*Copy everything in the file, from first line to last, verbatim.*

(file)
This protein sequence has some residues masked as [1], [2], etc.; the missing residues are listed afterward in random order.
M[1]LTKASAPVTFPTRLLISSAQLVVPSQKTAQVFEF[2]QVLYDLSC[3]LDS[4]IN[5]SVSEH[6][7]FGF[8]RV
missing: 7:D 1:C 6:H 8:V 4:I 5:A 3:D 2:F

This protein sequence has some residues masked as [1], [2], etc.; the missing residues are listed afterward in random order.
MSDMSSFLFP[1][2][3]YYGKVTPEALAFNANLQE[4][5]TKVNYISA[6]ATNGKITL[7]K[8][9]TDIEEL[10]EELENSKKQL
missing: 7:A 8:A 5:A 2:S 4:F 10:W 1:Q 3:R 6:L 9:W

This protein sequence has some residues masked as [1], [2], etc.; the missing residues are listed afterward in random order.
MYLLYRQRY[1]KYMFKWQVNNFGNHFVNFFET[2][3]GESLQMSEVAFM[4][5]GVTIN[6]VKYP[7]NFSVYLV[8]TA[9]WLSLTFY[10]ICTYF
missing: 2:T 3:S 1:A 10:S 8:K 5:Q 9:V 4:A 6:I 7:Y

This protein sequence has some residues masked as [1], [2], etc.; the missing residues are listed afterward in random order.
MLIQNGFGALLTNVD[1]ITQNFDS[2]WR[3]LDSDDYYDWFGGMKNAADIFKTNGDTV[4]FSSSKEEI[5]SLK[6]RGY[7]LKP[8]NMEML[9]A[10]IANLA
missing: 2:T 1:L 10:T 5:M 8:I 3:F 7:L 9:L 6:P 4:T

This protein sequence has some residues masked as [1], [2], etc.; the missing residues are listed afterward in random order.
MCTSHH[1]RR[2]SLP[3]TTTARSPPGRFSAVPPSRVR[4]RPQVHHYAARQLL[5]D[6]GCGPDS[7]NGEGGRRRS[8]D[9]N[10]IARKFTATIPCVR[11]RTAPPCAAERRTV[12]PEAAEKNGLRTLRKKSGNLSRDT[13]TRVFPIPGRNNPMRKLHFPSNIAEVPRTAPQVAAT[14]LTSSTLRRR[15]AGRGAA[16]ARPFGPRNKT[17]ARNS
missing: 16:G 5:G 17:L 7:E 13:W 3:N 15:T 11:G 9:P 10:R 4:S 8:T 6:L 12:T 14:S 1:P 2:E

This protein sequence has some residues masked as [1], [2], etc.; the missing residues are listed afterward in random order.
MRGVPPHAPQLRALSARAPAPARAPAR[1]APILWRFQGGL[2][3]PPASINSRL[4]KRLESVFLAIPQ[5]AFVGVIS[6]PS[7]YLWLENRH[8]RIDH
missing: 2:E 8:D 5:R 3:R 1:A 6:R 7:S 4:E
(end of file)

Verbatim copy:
This protein sequence has some residues masked as [1], [2], etc.; the missing residues are listed afterward in random order.
M[1]LTKASAPVTFPTRLLISSAQLVVPSQKTAQVFEF[2]QVLYDLSC[3]LDS[4]IN[5]SVSEH[6][7]FGF[8]RV
missing: 7:D 1:C 6:H 8:V 4:I 5:A 3:D 2:F

This protein sequence has some residues masked as [1], [2], etc.; the missing residues are listed afterward in random order.
MSDMSSFLFP[1][2][3]YYGKVTPEALAFNANLQE[4][5]TKVNYISA[6]ATNGKITL[7]K[8][9]TDIEEL[10]EELENSKKQL
missing: 7:A 8:A 5:A 2:S 4:F 10:W 1:Q 3:R 6:L 9:W

This protein sequence has some residues masked as [1], [2], etc.; the missing residues are listed afterward in random order.
MYLLYRQRY[1]KYMFKWQVNNFGNHFVNFFET[2][3]GESLQMSEVAFM[4][5]GVTIN[6]VKYP[7]NFSVYLV[8]TA[9]WLSLTFY[10]ICTYF
missing: 2:T 3:S 1:A 10:S 8:K 5:Q 9:V 4:A 6:I 7:Y

This protein sequence has some residues masked as [1], [2], etc.; the missing residues are listed afterward in random order.
MLIQNGFGALLTNVD[1]ITQNFDS[2]WR[3]LDSDDYYDWFGGMKNAADIFKTNGDTV[4]FSSSKEEI[5]SLK[6]RGY[7]LKP[8]NMEML[9]A[10]IANLA
missing: 2:T 1:L 10:T 5:M 8:I 3:F 7:L 9:L 6:P 4:T

This protein sequence has some residues masked as [1], [2], etc.; the missing residues are listed afterward in random order.
MCTSHH[1]RR[2]SLP[3]TTTARSPPGRFSAVPPSRVR[4]RPQVHHYAARQLL[5]D[6]GCGPDS[7]NGEGGRRRS[8]D[9]N[10]IARKFTATIPCVR[11]RTAPPCAAERRTV[12]PEAAEKNGLRTLRKKSGNLSRDT[13]TRVFPIPGRNNPMRKLHFPSNIAEVPRTAPQVAAT[14]LTSSTLRRR[15]AGRGAA[16]ARPFGPRNKT[17]ARNS
missing: 16:G 5:G 17:L 7:E 13:W 3:N 15:T 11:G 9:P 10:R 4:S 8:T 6:L 12:T 14:S 1:P 2:E

This protein sequence has some residues masked as [1], [2], etc.; the missing residues are listed afterward in random order.
MRGVPPHAPQLRALSARAPAPARAPAR[1]APILWRFQGGL[2][3]PPASINSRL[4]KRLESVFLAIPQ[5]AFVGVIS[6]PS[7]YLWLENRH[8]RIDH
missing: 2:E 8:D 5:R 3:R 1:A 6:R 7:S 4:E